Journal

Meet the Expert: Lingji Hon 靈芝

“What I learnt, I learnt from my father,” says the Berlin-based Qigong expert Lingji Hon. She began studying the ancient practice at the age of five at her father’s school, the Dantao Center, in New York City, where she grew up. “Some of my earliest memories are of watching my father doing Qigong or, rather, hearing my father doing Qigong, because it can be very loud – like vocal exclamations and slapping the body.”

Qigong (pronounced ‘Chi Gong’) is the Taoist practice of working with energy – a form of meditation that combines controlled breathing and gentle movement. It is able to unblock any stagnant energy that’s already within us, allowing it to flow freely. Even the smallest movements, such as rotating the wrists, can activate this energy, so can be done any time, anywhere.

How does Qigong benefit us with today’s hectic lifestyle? “We all want more energy in our daily lives,” says Lingji, “and we habitually look outwards to get it: changes in our diet, stimulants, better sleep… But what if I told you that a great resource of dormant energy is already there within you? Qigong can help you to access this energy.”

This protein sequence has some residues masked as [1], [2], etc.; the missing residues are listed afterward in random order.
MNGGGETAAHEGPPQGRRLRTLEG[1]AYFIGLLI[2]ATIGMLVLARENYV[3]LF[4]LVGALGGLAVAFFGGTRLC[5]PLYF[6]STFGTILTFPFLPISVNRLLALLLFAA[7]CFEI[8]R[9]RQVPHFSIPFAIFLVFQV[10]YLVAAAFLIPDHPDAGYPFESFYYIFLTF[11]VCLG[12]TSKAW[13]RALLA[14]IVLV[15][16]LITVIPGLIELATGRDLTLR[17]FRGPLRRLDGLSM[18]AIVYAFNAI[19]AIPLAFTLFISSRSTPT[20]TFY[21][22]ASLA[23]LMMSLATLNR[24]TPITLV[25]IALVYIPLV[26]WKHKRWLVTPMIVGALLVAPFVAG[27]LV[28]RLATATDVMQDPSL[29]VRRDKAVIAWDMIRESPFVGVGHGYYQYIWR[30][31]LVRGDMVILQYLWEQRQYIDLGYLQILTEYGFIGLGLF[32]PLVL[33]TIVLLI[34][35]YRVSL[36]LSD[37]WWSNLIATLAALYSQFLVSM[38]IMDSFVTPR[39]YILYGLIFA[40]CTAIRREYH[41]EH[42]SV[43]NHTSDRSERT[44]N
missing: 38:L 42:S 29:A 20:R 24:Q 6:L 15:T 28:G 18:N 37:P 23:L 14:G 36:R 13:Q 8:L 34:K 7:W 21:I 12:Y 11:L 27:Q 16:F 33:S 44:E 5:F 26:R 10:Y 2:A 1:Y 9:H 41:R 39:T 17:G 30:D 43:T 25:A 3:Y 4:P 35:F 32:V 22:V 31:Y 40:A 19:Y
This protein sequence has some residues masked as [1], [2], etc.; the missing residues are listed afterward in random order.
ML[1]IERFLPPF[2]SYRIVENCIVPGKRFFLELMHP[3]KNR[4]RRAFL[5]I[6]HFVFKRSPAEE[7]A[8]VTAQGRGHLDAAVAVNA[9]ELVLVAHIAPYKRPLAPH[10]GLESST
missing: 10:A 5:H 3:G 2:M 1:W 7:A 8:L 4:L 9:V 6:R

Lingji’s lineage extends back to Lóngmén Pài, the Dragon Gate school, which is the largest branch of the Taoist internal alchemy. The various Qigong lineages that have survived outside of China have preserved the spiritual and religious aspect. “My father was fortunate to study with several masters after he moved to the US,” she says. “ They passed on to him the alchemical secrets of the Dragon Gate, and the deep wisdom of Taoism behind the practice.”

Now leading regular classes and workshops throughout Europe and the US in Qigong and Taiji Quan (aka Tai Chi), in which she also specializes, Lingji continues to draw inspiration from her various areas of study. She undertook modern dance training at the Ellen Robbins school in New York, completed a degree in fine arts from Middlebury College in Vermont and la Sorbonne in Paris, and explored Chan Buddhism, queer theory and Butoh, a form of Japanese dance theater.

This rounded approach has led her to redefining the practice in new ways. “Even though my father is my great master, I have also studied with other teachers, in particular with women,” Lingji says. “I feel that my work is to redefine Taiji Quan and Qigong as feminine practices. I’m also passionate about how my culture’s ancient wisdom can be a powerful healing medicine in today’s world, and its ability to serve as a tool for activism and empowerment.”

“We all want more energy in our daily lives”

Experience the fundamentals of Qigong, and how it can help restore vitality to your daily life through activating your innate energy, in our digital course led by Lingji.

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